Earlier this month, Lamebook, a website that features “the funniest and lamest of facebook,” filed a lawsuit in Texas seeking a declaration from the court that it doesn’t infringe on or dilute Facebook’s trademarks. Not surprisingly, Facebook has gone on the offensive and countered with a lawsuit of its own against Lamebook alleging — you guessed it — trademark infringement.
Facebook calls the creation of Lamebook an “improper attempt to build a brand that trades off Facebook’s popularity and fame,” and hints that its virtual hand was forced into filing its own action against Lamebook.
The two sides had been in discussions on the issue for months after Facebook sent Lamebook a cease and desist letter in July, but they were unable to come to an agreement; Facebook has referred to Lamebook’s turning to the courts for relief as “without prior notice, threat, or warning.”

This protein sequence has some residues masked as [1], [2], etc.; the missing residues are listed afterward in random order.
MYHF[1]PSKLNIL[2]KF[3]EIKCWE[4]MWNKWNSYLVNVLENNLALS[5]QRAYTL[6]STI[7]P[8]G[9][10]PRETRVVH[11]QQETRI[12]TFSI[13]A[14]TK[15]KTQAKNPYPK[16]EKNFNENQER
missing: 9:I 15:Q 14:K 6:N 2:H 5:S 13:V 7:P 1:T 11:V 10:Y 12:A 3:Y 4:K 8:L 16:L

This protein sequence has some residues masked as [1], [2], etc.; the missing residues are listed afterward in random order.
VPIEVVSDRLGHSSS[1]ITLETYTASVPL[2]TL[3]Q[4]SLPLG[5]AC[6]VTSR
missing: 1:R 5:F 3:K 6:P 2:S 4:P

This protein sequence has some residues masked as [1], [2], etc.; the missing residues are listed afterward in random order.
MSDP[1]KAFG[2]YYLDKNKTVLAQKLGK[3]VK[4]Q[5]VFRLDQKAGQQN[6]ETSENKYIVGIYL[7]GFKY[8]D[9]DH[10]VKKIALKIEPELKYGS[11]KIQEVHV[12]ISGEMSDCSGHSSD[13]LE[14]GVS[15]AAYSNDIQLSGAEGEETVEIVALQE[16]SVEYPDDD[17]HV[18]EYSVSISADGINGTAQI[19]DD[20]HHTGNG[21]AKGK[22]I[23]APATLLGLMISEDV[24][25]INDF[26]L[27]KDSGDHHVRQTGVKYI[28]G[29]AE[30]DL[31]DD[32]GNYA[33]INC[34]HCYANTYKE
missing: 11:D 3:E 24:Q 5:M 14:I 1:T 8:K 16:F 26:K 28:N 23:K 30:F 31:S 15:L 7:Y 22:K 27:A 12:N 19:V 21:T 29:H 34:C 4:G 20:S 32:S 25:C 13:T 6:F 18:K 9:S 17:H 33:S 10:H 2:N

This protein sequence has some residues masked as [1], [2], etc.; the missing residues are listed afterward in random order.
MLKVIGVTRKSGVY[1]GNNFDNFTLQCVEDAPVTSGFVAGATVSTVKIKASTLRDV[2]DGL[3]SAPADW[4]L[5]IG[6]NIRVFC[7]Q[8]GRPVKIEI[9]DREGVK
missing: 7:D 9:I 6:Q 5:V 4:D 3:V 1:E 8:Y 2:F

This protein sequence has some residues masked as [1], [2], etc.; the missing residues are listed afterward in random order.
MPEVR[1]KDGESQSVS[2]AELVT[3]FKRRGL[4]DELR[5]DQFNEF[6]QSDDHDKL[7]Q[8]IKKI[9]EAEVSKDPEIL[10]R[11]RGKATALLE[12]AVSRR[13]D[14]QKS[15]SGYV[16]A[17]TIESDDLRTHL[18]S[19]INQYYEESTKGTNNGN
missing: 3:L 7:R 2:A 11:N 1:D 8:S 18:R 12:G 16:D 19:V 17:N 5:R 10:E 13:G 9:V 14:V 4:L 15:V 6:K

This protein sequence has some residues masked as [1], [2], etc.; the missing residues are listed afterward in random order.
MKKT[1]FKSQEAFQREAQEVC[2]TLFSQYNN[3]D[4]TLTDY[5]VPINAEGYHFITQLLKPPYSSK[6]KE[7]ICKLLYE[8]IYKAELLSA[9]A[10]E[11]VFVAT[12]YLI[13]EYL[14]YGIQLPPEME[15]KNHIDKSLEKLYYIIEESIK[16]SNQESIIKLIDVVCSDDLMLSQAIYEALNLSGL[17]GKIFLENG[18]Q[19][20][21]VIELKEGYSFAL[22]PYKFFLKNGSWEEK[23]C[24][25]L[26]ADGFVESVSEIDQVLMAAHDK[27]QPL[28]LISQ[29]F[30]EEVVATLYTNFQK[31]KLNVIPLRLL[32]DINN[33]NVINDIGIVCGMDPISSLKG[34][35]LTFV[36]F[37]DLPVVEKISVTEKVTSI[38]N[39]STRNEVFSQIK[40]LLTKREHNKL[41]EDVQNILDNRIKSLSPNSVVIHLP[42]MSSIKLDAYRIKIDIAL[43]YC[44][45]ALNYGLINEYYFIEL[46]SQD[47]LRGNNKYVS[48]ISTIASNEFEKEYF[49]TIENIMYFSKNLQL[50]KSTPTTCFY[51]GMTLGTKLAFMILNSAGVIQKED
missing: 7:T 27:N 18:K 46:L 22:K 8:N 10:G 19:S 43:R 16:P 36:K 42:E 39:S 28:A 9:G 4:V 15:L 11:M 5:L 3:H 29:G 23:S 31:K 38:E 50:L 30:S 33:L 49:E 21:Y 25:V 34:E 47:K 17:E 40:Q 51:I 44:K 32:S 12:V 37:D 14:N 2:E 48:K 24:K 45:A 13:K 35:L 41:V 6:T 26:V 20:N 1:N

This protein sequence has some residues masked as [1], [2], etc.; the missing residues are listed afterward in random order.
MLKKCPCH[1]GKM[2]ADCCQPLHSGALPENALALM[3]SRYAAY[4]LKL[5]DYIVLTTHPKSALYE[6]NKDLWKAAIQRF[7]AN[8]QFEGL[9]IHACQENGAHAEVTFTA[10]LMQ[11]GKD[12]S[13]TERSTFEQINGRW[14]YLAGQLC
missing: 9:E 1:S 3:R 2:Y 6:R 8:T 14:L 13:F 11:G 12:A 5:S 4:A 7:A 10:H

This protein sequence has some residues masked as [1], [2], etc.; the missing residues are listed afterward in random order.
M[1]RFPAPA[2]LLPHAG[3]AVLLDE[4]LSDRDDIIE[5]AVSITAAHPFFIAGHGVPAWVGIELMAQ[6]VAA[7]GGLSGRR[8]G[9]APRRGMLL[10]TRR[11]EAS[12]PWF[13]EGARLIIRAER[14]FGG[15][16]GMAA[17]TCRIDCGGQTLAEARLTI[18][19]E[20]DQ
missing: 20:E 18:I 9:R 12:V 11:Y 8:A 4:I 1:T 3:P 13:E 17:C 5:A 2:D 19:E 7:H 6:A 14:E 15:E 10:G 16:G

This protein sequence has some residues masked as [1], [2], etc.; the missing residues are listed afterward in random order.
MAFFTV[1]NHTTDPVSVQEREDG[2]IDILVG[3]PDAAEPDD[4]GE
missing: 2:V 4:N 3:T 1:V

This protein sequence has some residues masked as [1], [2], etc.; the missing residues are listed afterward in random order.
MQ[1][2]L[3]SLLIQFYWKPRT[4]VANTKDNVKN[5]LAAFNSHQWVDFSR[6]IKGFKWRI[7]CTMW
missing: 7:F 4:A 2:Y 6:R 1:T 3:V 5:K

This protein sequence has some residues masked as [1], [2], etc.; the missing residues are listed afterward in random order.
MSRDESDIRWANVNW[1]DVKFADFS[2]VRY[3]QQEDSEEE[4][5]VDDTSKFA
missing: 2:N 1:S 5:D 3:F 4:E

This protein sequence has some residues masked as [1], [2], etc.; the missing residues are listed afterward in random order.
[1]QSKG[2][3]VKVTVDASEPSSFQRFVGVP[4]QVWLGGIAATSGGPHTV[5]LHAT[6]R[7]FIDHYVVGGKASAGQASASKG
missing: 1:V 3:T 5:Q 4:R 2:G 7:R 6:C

Lamebook was created by two graphic designers and launched in April 2009; its founders contend that it’s not a social networking site, but a parody of the social networking site that mocks “funny Facebook statuses, fails, LOLs, and more.” Because it is a parody, they argue, it is protected by the First Amendment.
Facebook’s legal counsel disagrees, maintaining that it doesn’t “provide any critique or comment of Facebook itself,” thereby removing it from the protection of the First Amendment’s fair use allowances.
Lamebook has begun accepting donations to a legal defense fund via the website so they can continue to “poke some fun at the world’s most popular social network.” As noted by the Lamebook founders themselves, though, “[p]roblem is, Facebook didn’t get the joke.”
What do you think about Facebook’s trademark infringement lawsuit? Do you think Lamebook’s activities are protected by the First Amendment?